My needle phobia I now think has passed because when I was in the Hospital they put me on a drip and took blood every second day from me :vampire:
    I am at the Drs on Tuesday so will get him to take blood and then be referred to a specialist.:zombie-mummy:
    So I suppose I am really just starting with all the Arthritis malarky. The thing is some mornings I get up and I am more stiff than sore, does anyone else have this?

    Thanks John
  • dreamdaisy
    dreamdaisy Member Posts: 31,520
    edited 30. Nov -1, 00:00
    I start every day sore and stiff and end every day the same, if not a touch worse thanks to getting on with things during the day. The DMARDs are usually in tablet form so easy to take. Am I right in thinking that you haven't yet seen a rheumatologist? I apologise for being woolly-headed, I had my flu jab yesterday and that has added extra aches and soreness to the norm. DD
  • Bantaman010
    Bantaman010 Member Posts: 15
    edited 30. Nov -1, 00:00
    I saw a specialist a couple of years ago and that's when the injections were mentioned but I never went back. I have a terrible phobia of needles and as people love to say the injections are meant to be really painful :zombie-cat:
    I just kept taking painkillers.
    The good thing is that when I lie in my bed I have no pain at all so I sleep no problem.
    I am back to work tomorrow, I only work 5 hours a day so here's hoping.

    John
  • Bantaman010
    Bantaman010 Member Posts: 15
    edited 30. Nov -1, 00:00
    Boomer13 wrote:
    :spider: Hi John;
    Sorry you are worse and about the MG. I have PsA and often have the dry-knee feeling. I've had the clicking joint sounds for as long as I can remember. Long before I knew anything was wrong.

    Best wishes. How else does MG affect you?

    Anna

    Anna the MG is in my right eye I see double when tired or any time really. My right eye closes itself after a while when the medication wears off. I was in Hospital for a week when I lost the ability to swallow last month that was scary:zombie-cat:
    I get tired very easily and sleep any chance I get.

    John
  • Boomer13
    Boomer13 Member Posts: 1,931
    edited 30. Nov -1, 00:00
    UGH... sorry about the MG. My pain also improves when I lie down. I just can't make a full night's sleep because my back and neck insists I move. I also get extreme fatigue and have to lie down/sleep a lot. It's very heavy fatigue and hard to fight through, so I don't. Fighting it makes me get worse :horror-movie:

    I have a neuropathy along with the PsA but it hasn't be figured out yet. It was very active a few years ago and has settled down a lot. I still have nerve problems in my legs but it's not like it was :zombie2:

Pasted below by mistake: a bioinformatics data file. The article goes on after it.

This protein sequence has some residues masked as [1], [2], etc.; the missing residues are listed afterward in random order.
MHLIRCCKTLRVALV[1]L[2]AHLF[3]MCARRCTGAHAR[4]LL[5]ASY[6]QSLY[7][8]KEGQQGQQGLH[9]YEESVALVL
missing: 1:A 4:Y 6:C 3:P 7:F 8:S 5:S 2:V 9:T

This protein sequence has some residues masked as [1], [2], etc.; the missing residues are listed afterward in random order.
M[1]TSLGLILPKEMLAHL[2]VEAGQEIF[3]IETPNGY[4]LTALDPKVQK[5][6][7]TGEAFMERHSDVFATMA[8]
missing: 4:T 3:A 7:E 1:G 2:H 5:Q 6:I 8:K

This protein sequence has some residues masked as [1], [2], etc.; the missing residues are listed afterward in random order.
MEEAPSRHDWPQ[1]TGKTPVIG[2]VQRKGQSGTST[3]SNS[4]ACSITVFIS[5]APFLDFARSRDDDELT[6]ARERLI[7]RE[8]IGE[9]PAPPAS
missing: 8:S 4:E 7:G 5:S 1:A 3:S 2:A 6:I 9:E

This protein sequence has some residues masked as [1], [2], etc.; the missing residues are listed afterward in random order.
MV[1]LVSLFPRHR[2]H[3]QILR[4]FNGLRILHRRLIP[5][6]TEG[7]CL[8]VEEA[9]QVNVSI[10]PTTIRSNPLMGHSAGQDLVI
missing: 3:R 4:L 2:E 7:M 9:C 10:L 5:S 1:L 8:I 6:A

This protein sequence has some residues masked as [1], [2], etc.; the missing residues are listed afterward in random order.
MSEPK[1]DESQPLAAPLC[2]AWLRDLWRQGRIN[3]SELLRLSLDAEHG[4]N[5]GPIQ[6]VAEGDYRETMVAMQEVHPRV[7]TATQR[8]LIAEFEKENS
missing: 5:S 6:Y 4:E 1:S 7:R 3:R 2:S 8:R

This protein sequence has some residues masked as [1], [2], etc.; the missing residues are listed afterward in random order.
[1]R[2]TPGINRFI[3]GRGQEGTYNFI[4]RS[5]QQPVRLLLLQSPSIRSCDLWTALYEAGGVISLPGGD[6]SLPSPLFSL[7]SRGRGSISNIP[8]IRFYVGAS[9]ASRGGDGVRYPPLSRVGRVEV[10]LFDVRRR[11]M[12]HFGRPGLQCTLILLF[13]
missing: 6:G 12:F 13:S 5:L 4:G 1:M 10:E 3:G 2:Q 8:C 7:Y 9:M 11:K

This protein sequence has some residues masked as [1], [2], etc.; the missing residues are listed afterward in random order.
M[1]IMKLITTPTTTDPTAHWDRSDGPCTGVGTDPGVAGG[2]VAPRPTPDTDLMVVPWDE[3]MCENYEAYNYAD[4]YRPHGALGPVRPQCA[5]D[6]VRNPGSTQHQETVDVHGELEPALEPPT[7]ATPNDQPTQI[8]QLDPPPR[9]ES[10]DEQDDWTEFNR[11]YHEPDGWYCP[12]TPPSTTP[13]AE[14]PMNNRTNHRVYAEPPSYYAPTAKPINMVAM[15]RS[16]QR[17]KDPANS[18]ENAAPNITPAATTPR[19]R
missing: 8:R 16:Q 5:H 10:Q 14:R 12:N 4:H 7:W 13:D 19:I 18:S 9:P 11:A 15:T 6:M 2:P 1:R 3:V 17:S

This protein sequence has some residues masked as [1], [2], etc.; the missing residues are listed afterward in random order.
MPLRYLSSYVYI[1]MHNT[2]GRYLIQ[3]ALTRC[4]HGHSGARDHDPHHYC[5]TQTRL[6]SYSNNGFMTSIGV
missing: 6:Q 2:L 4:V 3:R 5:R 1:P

Unfortunately, DMARDS come with monthly, or less frequent for some, blood draws to monitor liver function, etc.
  • Bantaman010
    Bantaman010 Member Posts: 15
    edited 30. Nov -1, 00:00
    Well I'm going back to work tomorrow to see how I get on :skull:

    I work in a Hospital that has rest bite and Alzheimer patients so have seen some people with bad arthritis and wonder if this is my road.
    :zombie2:
    Going to be fluffy now and ask if anybody cries a lot. I don't feel sorry for myself but when I watch something on the tv and it's sad or hits me hard I shed a tear or two. Maybe just me. :roll:

    Now sky has started the Christmas movies and this seems to kick me off.
    My favourite time of the year by the way.
    Clocking off now as I am fighting my right eye to stay open.

    John
  • Boomer13
    Boomer13 Member Posts: 1,931
    edited 30. Nov -1, 00:00
    Yes, I cry when I watch movies. The slightest sad part sets my eyes leaking. Hubby always pokes fun at me for it but I really can't help it. Funny thing is, I rarely cry over much else, apart from my Mum's death recently, that was terrible.

    The worst movie for me was Hilary and Jacquie, about Jacqueline Du Pre. I cried uncontrollably through that one. I think I cried enough for everyone afflicted with a chronic, deteriorating illness. Absolute bucketsful :skull: So, John, it's not just you.

    I cry with relief sometimes. Like when I got my diagnosis and approval for an anti-TNF, otherwise, I'm not really a crier. I think I'm more likely to make a joke about something serious. My boss told me once I had a tendency to laugh at inappropriate times. My way of coping, I think :spider:
  • dreamdaisy
    dreamdaisy Member Posts: 31,520
    edited 30. Nov -1, 00:00